by Joana Vassilopoulou
Belonging to an ethnic minority in Britain, can be a disadvantage per se. For instance blacks and Asians in Britain have been for a long time exposed to higher levels of unemployment, less-well paid jobs, poorer housing conditions and their children have lower educational attainments than other groups (Brown 1984; Office for National Statistics 2009). In view of that there is no uncertainty about the existence of race inequality in Britain.
The legal recognition of racial inequality in Britain has been firstly demonstrated with the introduction of the first Race Relation Act in 1965. Since then we can see a continuous extension and improvement of race equality legislation and policies in Britain (Wrench and Modood 2001). Recently we can also observe the increased spread of concepts such as diversity management, also attempting to combat discrimination (Cassell and Biswas 2000; Özbilgin 2009; Wrench 2003).
However, it is broadly acknowledged that policy does not always translate into practice (Kirton and Greene 2006). This does apply both to race equality and to diversity management policies. In order to make race equality policies effective and to ensure that its aims are being achieved, there is a need for ethnic monitoring. Without ethnic monitoring there is a substantial risk that people will just see the policy as paying lip service to race equality (CRE 2005).
The Commission for Racial Equality (CRE), now called Equality and Human Rights Commission (EHRC), has been advocating ethnic monitoring since 1978, defining it as a continual process of collecting, storing, and analysing data regarding people’s ethnic backgrounds, which can “ reveal patterns of racial inequality; identify any barriers or obstacles that might account for the differences between racial groups; and help identify remedies to such problems” (CRE 1992:9).
This article starts with a brief overview of how the necessity for ethnic monitoring has been initially brought into debate, by the Commission of Race Equality (CRE). Then the focus lays on the legal implementation of ethnic monitoring into the public sector, followed by the discussion regarding the implementation of ethnic monitoring. This discussion consists of two parts. The first provides an overview and key issues regarding data protection. Then second part looks at the practicality of ethnic categories. The final section emphasises the importance that history and race relations played regarding the implementation of ethnic monitoring, and the necessity of collecting ethnic data if aiming for racial equality, while accepting its limitations.
Ethnic monitoring advocated by the Commission of Race Equality (CRE)
The Race Relations Act 1976 (the Act incorporates the earlier Race Relations Act 1965 and Race Relations Act 1968) was introduced by the British Parliament in order to prevent discrimination on the grounds of race, colour, nationality, ethnic and national origin in the fields of employment, the provision of goods and services, education and public functions. The Act also set up the Commission for Racial Equality (CRE), which has been given unique powers of enforcement, a combination of investigation and the imposition of power (Lustgarten 1986).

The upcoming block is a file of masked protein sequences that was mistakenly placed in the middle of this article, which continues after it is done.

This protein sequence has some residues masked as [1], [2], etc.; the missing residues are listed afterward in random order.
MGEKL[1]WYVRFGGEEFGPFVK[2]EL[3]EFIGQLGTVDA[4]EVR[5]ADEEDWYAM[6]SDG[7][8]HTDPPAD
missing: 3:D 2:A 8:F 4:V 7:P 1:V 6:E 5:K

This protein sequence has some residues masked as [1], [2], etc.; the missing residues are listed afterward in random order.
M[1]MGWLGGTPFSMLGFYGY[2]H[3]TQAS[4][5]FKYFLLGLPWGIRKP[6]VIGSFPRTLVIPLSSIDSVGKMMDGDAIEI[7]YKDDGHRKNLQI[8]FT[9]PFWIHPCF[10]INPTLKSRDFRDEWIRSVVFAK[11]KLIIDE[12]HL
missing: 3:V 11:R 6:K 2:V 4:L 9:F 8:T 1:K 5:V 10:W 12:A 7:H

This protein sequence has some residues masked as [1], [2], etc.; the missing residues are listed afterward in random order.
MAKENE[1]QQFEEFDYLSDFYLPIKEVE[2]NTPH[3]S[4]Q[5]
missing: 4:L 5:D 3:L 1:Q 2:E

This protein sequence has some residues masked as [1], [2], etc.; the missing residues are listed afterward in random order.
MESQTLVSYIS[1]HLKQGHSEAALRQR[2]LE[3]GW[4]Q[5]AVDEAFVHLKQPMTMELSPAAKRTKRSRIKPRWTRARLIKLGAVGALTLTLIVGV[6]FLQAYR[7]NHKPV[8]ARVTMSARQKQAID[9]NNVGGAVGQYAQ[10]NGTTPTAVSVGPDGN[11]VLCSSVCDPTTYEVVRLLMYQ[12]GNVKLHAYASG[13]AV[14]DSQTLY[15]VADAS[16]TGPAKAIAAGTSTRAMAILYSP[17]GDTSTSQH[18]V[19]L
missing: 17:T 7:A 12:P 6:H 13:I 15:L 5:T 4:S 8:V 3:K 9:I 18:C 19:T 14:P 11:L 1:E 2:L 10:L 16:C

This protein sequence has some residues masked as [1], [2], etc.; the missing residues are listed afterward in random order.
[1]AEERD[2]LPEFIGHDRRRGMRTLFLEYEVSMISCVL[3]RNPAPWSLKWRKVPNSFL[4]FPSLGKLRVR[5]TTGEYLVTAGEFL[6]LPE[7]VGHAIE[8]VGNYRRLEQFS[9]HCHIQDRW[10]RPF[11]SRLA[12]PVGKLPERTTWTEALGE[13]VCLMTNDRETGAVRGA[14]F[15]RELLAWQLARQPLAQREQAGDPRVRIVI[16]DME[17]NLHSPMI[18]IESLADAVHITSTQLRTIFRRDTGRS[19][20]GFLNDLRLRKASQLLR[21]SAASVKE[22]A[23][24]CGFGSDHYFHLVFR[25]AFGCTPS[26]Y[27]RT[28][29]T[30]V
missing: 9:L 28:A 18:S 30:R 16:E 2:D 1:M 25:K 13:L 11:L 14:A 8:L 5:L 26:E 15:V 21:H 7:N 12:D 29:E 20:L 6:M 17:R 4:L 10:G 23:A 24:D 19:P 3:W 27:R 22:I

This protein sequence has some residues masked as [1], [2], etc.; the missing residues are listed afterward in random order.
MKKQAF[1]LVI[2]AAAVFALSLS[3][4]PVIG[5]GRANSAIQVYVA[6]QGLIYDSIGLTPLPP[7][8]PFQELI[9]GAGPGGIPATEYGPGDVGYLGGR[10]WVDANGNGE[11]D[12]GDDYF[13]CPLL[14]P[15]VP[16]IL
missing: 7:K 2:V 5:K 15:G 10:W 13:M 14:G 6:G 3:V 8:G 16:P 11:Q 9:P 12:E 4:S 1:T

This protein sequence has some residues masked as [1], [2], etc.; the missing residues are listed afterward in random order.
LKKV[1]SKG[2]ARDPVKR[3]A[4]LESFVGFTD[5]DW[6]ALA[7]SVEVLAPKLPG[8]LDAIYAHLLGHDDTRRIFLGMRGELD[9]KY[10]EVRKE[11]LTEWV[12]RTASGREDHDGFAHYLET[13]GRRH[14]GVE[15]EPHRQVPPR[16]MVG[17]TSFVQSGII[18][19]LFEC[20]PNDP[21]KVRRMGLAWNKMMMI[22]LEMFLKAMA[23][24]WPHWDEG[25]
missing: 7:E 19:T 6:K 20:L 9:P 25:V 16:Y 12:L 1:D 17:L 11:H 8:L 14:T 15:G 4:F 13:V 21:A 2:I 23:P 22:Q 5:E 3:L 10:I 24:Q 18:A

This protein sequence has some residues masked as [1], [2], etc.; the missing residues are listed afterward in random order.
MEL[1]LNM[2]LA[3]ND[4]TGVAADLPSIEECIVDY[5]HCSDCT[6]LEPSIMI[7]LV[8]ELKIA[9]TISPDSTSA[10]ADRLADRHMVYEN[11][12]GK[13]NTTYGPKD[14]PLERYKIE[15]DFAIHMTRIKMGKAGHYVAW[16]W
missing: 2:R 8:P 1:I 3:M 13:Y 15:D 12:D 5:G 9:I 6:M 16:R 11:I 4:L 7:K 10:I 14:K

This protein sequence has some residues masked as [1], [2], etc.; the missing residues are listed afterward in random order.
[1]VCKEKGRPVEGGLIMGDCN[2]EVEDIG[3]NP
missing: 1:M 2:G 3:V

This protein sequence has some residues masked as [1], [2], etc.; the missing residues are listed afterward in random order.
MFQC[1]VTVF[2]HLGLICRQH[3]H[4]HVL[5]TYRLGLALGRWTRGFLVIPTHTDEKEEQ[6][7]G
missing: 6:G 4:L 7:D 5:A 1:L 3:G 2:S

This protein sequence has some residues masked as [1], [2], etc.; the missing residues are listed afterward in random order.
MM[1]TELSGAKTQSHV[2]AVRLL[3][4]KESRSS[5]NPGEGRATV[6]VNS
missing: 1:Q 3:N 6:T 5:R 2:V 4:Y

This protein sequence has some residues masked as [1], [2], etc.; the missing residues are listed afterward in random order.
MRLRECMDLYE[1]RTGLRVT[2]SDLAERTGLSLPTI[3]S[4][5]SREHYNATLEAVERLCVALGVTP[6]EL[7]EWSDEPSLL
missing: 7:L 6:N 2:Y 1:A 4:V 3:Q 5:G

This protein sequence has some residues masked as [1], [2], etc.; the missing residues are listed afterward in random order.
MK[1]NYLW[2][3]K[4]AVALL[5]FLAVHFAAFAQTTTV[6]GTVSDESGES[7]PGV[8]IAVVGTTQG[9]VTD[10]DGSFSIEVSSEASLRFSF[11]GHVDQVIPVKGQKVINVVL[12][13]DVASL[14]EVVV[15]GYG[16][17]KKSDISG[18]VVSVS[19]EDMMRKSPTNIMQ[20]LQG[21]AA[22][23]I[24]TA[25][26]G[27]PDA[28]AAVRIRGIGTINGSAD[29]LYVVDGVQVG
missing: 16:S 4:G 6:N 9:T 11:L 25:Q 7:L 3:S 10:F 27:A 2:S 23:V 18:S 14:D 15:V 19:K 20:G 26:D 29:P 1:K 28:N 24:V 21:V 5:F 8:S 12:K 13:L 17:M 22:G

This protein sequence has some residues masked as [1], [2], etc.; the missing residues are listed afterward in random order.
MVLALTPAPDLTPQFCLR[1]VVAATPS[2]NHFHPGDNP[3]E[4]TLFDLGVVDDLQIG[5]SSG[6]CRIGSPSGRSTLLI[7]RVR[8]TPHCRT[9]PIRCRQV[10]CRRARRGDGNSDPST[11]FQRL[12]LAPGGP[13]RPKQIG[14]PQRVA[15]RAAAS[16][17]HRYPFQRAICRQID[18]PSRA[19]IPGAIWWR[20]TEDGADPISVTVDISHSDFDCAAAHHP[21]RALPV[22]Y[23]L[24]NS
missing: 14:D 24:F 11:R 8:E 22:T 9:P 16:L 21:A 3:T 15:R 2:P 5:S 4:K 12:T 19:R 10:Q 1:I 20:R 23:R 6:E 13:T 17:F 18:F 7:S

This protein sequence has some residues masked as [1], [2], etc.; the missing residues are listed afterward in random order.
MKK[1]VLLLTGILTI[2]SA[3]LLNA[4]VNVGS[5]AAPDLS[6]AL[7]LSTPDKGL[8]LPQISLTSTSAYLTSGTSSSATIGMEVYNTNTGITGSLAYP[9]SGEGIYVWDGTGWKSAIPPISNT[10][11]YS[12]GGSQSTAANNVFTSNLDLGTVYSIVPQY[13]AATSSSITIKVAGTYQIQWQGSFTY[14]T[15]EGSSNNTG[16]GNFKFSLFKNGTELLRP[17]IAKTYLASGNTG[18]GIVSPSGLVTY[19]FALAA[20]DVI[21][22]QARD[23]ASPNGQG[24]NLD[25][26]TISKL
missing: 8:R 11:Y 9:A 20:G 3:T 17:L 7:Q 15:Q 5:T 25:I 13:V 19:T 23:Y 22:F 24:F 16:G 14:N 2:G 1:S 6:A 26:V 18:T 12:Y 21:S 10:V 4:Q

In 1978 the Commission for Racial Equality published the first edition of “Monitoring an equal opportunity policy: a guide for employers”. This guide accentuated the need for ethnic monitoring aiming at effective equal opportunity policies. In particular the introduction laid the rationale for ethnic monitoring: “The aim of an equal opportunity policy in employment is to ensure that no job applicant or employee receives less favourable treatment on the ground of race, colour, nationality or national origins, or is disadvantaged by conditions which cannot be shown justifiable. Selection criteria and procedures should be frequently reviewed to ensure that individuals are selected, promoted and treated on the basis of their relevant merits and abilities. All employees should be given equal opportunity and, where appropriate, special training to progress within the organisation. An equal opportunity policy should be monitored in order to ensure that its aims are being achieved” (CRE 1978).
The Commission then also pronounced which data should be collected in order to attain an effective monitoring: employees and job applicants should be classified according to their ethnic origin and the information added to personnel records; the distribution and success rate of applicants according to job, grade, department, etc, should be examined by ethnic origin; and an assessment, if equal opportunities are reflected by the distribution of employees and success rates, should be undertaken.
Implementation of ethnic monitoring in the public sector
The implementation of ethnic monitoring in the public sector has been forced particularly as a result of the McPherson Inquiry and its report from 1999 (Macpherson 1999). The McPherson Inquiry, a subsequent report into the murder of Stephen Lawrence (a 18 year old, black student killed by a white racist gang in south-east London), labelled the London's police force as ‘institutionally racist’. Newspapers and the wider media landscape were dominated by this case for a long period, and the whole case influenced race relations in a negative way. One year later in 2000, the amendment of the Race Relations Act 1976 laid the legal basis for ethnic monitoring. Under the Race Relations (amendment) Act 2000, ethnic monitoring became compulsory for public bodies, contrary to the private sector which still is not legally obliged to keep ethnic records.